The other day, I was caught somewhat off-guard when I thought I had found entire Universe in a cup of coffee. I won't go so far as to compare my experience to Proust's "madeleine moment", but it certainly felt pretty philosophical... I am lucky enough to have the opportunity to travel a lot. I go by train, by plane, and, more recently, by driving myself around in my little car. Often, I do this alone. Especially when driving, I find myself going... Read more
ABOUT Alex Brown
With a deep fascination for the way ideas are expressed, Alex Brown brings together the worlds of languages and science. Having been brought up bilingually and as a student of science & science communication, he likes to join the dots between concepts in different cultures.
Alex received his BSc Natural Sciences from the University of Bath, UK. His final year project was an investigation into the effects of bilingualism on scientific thought.
He has recently completed the MSc Science Communication at the University of the West of England, UK, with a focus on science writing and hands-on science communication. His thesis project was an evaluation of the schools outreach programme at STFC Rutherford Appleton Laboratory, UK.
He blogs about his other interests, namely volunteer student charity fundraising ("rag" in the UK) and the little-known sport of floorball, on his own website.
You can get in touch with Alex in English, French or German on Twitter at @alex_brovvn.
Alex Brown: All Posts
On not speaking French A lot of spoken French goes without saying. I don't mean that speaking it is easy or évident; I'm referring to the many silent letters in French words, especially in endings. It can be very challenging for someone learning French to know which letters to pronounce, and which to leave out. Even learning French "from English" (which also has many silent letters - "through", anyone?), as opposed to "from German" (where almost everything is pronounced) can... Read more
Whether it's collecting data in a specific environment, presenting results at a conference, or simply having to change jobs every 6-18 months until you get tenure, a life in science can mean moving around a lot. A while ago I cam across a listicle on Buzzfeed, "29 Truths About Growing Up In Multiple Cities". Although I only grew up in one city, I have since moved around a fair bit, for university and work. So there are quite a few of... Read more
(I don't usually feel the need to do this, but just in case: this post discusses (the etymology of the word) cancer and contains a moderately graphic image of a tumour, so if that's the kind of thing that might upset you, it may be best to switch to reading in HTML only or something else altogether.) It's written in the stars Astrology is a pretty weird set of ideas. The theory goes that the positions of far-off celestial bodies... Read more
“Science knows it doesn’t know everything, otherwise it would stop.” - Dara O’Briain In science, we use models to represent some part of the world in which we are interested. Some models are more sophisticated than others, leading to conclusions which are more or less likely to be valid. Because we can’t know about all aspects of the thing we are studying with infinite precision (more on “precision” versus “accuracy” in a future post), we have to assume certain unknown... Read more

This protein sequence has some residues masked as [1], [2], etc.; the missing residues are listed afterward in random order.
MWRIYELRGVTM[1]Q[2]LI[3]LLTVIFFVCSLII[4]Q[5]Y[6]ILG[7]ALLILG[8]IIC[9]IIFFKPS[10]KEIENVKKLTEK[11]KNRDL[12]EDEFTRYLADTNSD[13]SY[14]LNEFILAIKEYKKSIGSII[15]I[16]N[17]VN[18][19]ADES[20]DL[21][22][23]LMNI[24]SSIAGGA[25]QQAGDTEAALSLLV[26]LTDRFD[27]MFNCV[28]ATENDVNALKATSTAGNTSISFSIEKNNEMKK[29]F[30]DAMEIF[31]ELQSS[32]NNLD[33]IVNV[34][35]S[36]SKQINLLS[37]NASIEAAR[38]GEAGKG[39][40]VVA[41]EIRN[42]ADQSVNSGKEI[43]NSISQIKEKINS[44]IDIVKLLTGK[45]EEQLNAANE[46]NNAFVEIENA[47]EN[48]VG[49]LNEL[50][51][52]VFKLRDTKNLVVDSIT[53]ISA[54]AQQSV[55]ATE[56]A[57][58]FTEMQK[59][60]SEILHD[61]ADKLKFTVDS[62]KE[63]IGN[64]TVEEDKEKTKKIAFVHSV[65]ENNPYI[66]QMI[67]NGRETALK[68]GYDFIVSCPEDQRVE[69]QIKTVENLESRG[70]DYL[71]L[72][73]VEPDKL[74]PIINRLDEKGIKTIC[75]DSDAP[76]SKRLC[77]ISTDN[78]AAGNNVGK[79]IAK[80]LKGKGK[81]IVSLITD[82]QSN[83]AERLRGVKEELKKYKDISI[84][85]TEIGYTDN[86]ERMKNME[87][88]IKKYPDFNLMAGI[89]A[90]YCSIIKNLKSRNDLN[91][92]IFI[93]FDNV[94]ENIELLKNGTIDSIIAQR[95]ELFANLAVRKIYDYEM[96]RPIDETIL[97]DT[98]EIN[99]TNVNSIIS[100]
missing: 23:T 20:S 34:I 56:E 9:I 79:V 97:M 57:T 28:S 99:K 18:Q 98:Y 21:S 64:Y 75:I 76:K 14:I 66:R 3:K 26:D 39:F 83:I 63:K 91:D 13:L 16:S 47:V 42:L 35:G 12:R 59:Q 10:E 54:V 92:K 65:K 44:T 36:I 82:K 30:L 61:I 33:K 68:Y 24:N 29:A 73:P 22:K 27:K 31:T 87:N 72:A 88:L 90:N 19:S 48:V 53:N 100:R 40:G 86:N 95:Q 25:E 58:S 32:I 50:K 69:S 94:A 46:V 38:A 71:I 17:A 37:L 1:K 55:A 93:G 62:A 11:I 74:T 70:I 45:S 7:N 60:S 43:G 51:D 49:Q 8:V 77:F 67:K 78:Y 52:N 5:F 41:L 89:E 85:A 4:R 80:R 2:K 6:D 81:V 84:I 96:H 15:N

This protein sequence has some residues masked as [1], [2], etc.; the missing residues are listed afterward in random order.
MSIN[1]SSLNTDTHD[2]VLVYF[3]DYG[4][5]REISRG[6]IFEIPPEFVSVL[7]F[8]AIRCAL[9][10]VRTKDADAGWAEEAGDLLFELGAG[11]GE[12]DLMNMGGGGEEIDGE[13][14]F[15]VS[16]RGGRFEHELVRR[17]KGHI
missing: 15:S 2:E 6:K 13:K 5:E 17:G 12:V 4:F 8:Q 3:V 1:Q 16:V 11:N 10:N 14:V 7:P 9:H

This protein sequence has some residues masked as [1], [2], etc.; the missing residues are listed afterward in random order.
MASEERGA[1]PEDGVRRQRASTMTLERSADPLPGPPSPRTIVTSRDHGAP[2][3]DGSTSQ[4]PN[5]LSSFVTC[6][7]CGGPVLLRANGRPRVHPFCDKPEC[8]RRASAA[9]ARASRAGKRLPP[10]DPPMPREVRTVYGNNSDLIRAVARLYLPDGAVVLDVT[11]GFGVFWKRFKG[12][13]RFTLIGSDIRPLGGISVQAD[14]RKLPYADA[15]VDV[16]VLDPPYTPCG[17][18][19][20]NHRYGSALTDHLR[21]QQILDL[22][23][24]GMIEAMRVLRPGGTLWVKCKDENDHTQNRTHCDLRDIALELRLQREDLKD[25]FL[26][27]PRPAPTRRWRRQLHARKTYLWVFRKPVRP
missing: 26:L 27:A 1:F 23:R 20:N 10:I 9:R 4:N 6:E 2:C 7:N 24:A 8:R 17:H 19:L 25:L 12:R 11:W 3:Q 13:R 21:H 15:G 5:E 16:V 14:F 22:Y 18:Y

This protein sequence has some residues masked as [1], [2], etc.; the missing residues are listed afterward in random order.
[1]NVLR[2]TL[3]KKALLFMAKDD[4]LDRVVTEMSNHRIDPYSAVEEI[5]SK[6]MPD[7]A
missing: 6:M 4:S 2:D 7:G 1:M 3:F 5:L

I recently attended the SpotOn conference in London. As well as running a workshop, I set up a game of buzzword bingo, and a caption competition. Below are the results of the latter. You can read all the entries in the comments section under the competition post. Honourable mentions The following people came very close to winning: Eva Amsen, who added a slightly unflattering photo of me to the selection (though I am slightly proud of my laptop-as-tray sandwichbalancing skills)... Read more
On Tuesday night, Fred Sanger died. For those of you not familiar with Sanger, suffice it to say for now that he was a very important scientist. He won two Nobel prizes (count.them.) for chemistry, though his work has had huge repercussions in biology and medicine. He pioneered the field of protein and, later, DNA sequencing. You can read more about his life and work in other places (eg a brief autobiography on the Nobel Prize website). What I want... Read more
I was recently introduced to a German word which I had never come across before: Luftballonweitflugwettbewerb. (thanks, 4TuneQkie) It's not in particularly common use (my online search engine turns up only about 5000 results). Nonetheless, I think it's a really fun word to say and wish it came up more in conversation. So like General Melchett, I'd like you to make a note of it, Darling. However, the thing it denotes is somewhat ... conflicting. Luftballonweitflugwettbewerb is a compound noun.... Read more
[TL;DR: #solo13 caption competition and NEW photo-editing competition, deadline = 1pm CET on Thursday 21 November; prize = postcard from CERN.] UPDATE: the deadline has passed. Thanks to everyone who took part. I'll go over the entries and come up with a winner soon. Last week, I was at the Science Policy, Outreach and Tools Online (SpotOn) conference in London. This post may not be of much interest to any of you who weren't also there. Why not read this... Read more
As mentioned in a previous post, last week I ran a workshop at the Science Policy, Outreach and Tools Online (SpotOn) conference in London (also known as solo13). The aim of the session was to spark conversations about the use of jargon. To do this, we used the "Upgoer5" text editor to translate the abstract of a scientific paper using only the thousand most common English words, then discussed the challenge presented by the concept of "jargon" in online science... Read more